Now let’s turn to slide 8 for free cash flow guidance. We’ll start with our net income, add back DNA non-cash compensation expenses and deferred taxes. We expect operating cash flows are around a $119 million to $124 million in 2008. Subtracting our quarter maintenance capital spending yields core free cash flow from the business between $77 million and $82 million. This is the amount of cash flow the business would generate in a steady state.

In terms of what we report in 2008, we need to add $19 million of non-maintenance Capex, adjust for the out of period $11 million in third party funds for 2007 projects and assume that our 2008 grand funding will be received in 2008. While it is difficult to predict the timing of the recede of government grant funding, if we are neutral, 2008 free cash flow would be around $69 million to $74 million as shown on the chart.

Turning to the specifics for the first quarter of 2008 we expect revenues around a 138 million and an operating ratio around 81%. Net interest expense should be approximately 3.4 million and our effective tax rate should be around 37%, diluted shares are 36 million shares. Our bottom line is that we are expecting Q1 EPS around $0.40. And with that, I will open up the call for questions.

Question-and-Answer Session

Operator

(Operator instructions). Our first question comes from the line of Ed Wolfe of Bear Stearns. Please go ahead sir.

Edward Wolfe

Hi Jack hi T.J.

John Hellmann

Good morning.

Timothy Gallagher

Good morning.

Edward Wolfe

Hi, it’s Ed and Scott together. Just for understanding the big spike in yields, we look at 15.8%, can you break that down between fuel price mix currencies and there is a lot of going on here?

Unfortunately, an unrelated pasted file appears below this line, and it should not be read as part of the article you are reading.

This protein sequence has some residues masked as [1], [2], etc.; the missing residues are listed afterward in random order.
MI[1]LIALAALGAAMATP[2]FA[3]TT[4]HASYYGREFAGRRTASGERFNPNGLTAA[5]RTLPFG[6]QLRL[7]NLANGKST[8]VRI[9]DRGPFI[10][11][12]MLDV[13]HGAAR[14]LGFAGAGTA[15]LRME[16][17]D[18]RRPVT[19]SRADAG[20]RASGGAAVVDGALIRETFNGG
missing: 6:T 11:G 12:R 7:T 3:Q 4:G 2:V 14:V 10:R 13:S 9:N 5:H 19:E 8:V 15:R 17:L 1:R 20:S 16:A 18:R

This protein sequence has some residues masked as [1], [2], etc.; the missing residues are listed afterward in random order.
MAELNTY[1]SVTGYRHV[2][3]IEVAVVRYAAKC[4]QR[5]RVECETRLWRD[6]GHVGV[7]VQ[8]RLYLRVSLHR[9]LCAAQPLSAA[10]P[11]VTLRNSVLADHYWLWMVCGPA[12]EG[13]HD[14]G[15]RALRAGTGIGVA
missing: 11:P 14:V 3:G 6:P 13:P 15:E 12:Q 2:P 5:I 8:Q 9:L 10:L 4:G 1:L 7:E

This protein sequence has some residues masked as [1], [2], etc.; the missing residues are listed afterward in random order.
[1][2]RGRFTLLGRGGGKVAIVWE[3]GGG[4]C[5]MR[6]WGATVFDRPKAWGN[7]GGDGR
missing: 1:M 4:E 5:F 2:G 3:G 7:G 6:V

Timothy Gallagher

The first thing you should probably do is take the 15.8 and subtract the 3.7% from the currency, and then you end up with the 12.1% on a lowest fixed normalized Australian dollar and Canadian dollar. This rate benefits from the loss of the haulage traffic you know, there is 11,000 cars and carload prices are in low 200s. So we are benefited from that. We also benefited from higher farm and food product carloads due to the contract in Australia. As we discussed in the last call we have both of fix and variable components to that contract. So when volumes went down with revenues remaining fixed our average cost, our average carload price went up. With respect to the fuel surcharge, because of the change in the fuel surcharge framework mandated by the STB in April this year, it’s really difficult to compare year-over-year changes in fuel surcharge and so, we let them together. In fact, our fuel surcharge went down in the fourth quarter versus the fourth quarter last year by about a million bucks, even though our field prices went up by almost a dollar a gallon. So, you really got to look at those two net together.